RETAILERS have raised concerns over future reverse vending costs adding to a rising rates burden in a call to Holyrood.

The Scottish Retail Consortium raised the concern in its six-page submission to the local government and communities committee on the Non-Domestic Rates (Scotland) Bill, while praising plans for more regular commercial property revaluations.

It said the retail industry is Scotland’s largest private sector employer, providing almost 250,000 jobs and accounting for a fifth of business rates paid.

The SRC’s members include high street, edge-of-town, online and grocery retailers and says the system has been “bedevilled by ad hoc rates”.

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It said the Scottish retail is an industry in transition amid a drop in the number of shops and retail jobs over recent years.

The Scottish Parliament is moving to reform the system and called for feedback on the plans for non-domestic rates, which are levied on business properties, determined by the assessed value of the building, and the second-highest source of tax income for the Scottish Government.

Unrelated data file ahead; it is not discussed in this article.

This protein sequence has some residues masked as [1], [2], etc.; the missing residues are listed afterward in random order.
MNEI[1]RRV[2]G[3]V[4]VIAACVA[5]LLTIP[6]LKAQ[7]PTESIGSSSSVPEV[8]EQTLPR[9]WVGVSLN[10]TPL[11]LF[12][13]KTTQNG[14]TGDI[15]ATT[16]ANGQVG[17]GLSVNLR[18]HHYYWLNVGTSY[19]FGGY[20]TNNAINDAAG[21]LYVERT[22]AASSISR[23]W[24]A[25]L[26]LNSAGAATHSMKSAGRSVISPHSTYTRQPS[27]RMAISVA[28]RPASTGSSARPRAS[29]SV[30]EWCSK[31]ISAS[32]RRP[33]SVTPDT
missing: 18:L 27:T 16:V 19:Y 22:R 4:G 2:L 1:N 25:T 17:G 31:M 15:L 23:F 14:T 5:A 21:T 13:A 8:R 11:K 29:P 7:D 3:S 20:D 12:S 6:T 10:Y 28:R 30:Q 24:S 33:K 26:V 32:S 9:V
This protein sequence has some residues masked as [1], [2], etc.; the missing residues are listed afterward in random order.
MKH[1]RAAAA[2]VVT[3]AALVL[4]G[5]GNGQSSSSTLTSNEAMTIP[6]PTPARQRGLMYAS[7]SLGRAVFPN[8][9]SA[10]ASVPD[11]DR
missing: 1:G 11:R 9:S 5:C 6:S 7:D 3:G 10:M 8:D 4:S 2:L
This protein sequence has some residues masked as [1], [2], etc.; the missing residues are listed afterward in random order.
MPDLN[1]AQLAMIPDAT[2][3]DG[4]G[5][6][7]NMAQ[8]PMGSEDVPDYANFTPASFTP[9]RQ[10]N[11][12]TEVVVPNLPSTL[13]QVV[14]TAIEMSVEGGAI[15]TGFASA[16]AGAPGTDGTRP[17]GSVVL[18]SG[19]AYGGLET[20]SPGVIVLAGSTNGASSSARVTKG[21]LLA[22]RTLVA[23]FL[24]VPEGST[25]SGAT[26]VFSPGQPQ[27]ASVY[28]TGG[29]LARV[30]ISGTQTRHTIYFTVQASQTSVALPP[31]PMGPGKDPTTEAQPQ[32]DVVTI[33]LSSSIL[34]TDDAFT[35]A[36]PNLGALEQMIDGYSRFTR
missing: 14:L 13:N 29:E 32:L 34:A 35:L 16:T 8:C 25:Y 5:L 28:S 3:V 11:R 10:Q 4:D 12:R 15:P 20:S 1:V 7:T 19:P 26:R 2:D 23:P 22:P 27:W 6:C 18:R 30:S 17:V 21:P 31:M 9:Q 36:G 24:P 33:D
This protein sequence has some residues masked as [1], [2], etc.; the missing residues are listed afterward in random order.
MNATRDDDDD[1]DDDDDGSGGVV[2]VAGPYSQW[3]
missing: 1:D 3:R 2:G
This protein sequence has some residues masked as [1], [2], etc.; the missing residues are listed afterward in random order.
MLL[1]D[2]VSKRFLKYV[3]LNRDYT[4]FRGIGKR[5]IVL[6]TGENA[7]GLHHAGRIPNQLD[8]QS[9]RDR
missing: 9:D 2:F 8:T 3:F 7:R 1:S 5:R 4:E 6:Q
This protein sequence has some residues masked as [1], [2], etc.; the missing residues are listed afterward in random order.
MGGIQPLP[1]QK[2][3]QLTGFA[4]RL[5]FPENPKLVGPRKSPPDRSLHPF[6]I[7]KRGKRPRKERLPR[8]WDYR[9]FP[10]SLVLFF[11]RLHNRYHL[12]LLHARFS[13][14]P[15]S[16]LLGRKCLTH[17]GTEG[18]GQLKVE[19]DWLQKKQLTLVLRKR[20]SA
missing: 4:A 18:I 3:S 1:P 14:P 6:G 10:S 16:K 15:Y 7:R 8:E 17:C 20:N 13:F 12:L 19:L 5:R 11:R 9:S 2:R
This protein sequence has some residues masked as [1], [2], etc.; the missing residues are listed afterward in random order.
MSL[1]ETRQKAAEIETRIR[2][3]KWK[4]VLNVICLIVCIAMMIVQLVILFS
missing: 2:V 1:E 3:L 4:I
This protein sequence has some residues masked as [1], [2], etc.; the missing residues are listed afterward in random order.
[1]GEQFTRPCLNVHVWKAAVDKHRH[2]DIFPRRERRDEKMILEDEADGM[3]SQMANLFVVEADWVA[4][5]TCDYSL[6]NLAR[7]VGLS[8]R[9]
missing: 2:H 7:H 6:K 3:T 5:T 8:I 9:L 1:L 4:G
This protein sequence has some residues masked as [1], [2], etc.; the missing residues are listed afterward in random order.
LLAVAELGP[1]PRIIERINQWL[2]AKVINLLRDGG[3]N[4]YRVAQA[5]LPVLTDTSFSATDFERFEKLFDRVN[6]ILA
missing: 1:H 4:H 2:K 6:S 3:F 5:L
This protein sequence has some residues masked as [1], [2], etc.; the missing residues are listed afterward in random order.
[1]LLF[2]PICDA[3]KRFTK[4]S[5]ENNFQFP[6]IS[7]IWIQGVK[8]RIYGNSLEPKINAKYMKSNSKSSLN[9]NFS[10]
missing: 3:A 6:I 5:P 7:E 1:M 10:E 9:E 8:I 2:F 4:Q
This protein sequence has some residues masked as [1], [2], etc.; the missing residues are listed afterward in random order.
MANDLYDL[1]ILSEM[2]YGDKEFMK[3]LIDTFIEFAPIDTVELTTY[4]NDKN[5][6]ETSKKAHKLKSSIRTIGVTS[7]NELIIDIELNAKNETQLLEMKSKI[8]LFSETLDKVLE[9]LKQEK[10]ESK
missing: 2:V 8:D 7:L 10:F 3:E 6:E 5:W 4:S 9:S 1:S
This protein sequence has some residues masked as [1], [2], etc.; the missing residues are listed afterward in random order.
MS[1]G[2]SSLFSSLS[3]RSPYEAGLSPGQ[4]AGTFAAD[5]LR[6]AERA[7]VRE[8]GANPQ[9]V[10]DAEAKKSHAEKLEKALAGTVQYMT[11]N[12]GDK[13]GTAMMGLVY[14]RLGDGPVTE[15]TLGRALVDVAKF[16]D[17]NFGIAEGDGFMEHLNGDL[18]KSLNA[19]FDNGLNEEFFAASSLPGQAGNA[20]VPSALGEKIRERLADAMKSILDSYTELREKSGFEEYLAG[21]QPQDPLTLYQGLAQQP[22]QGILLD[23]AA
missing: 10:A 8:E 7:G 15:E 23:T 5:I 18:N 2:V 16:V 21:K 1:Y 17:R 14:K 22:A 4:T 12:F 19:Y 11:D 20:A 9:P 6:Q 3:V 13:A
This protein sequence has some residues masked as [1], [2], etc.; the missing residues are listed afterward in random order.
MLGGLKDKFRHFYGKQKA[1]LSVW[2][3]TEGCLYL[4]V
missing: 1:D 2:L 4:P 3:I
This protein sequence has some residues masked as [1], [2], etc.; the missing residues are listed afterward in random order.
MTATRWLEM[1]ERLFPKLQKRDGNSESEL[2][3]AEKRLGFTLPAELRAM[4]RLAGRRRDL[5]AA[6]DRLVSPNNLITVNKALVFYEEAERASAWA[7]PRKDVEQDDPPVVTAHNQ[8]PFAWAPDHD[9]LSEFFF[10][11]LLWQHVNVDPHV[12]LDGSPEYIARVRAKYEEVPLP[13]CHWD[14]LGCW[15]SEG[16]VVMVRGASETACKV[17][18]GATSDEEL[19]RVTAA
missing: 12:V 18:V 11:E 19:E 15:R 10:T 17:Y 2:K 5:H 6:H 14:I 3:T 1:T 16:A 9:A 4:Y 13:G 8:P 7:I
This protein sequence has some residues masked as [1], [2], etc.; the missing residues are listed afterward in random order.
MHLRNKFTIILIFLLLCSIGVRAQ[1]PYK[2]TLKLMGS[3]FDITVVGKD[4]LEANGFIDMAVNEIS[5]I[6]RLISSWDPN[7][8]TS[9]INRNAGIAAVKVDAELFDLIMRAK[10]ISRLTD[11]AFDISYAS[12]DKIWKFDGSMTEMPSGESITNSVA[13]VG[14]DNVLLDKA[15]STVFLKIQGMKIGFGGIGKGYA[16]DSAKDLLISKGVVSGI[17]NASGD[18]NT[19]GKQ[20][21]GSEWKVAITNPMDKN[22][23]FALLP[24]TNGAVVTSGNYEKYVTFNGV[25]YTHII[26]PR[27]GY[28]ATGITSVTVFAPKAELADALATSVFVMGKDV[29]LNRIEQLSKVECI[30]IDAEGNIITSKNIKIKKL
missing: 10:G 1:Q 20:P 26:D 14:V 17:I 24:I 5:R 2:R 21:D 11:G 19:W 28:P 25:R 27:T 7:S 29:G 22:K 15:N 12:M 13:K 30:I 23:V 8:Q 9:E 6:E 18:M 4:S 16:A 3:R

The SRC said the Bill shows “tangible headway is being made on reforming the business rates system” and backed three-yearly revaluations, but called for a medium-term plan to lower the rate burden as well as a moratorium on any new levies or supplements.

It also said planned deposit schemes could mean a potential upfront cost of up to £100 million.

The SRC said: “At present it is unclear what financial support package will be forthcoming for the purchasing and installation of these (reverse vending) machines.

“We are concerned these mandated changes could be classed as improvements and consequently affect the rateable value of the shops and other premises which host them.”

The SRC said: “The thrust of the Bill is positive, however this should not be the limit of our ambition as progress on business rates overall remains uneven.

“The overall burden remains onerous, with many ratepayers liable for the headline rate, plus the large firms’ supplement, and a business improvement district levy on top.

“Rates are at their highest for 20 years, and retailers witnessed a further £13.2m uplift in their annual rates bills in April 2019, hindering their ability to reinvent themselves for the future.”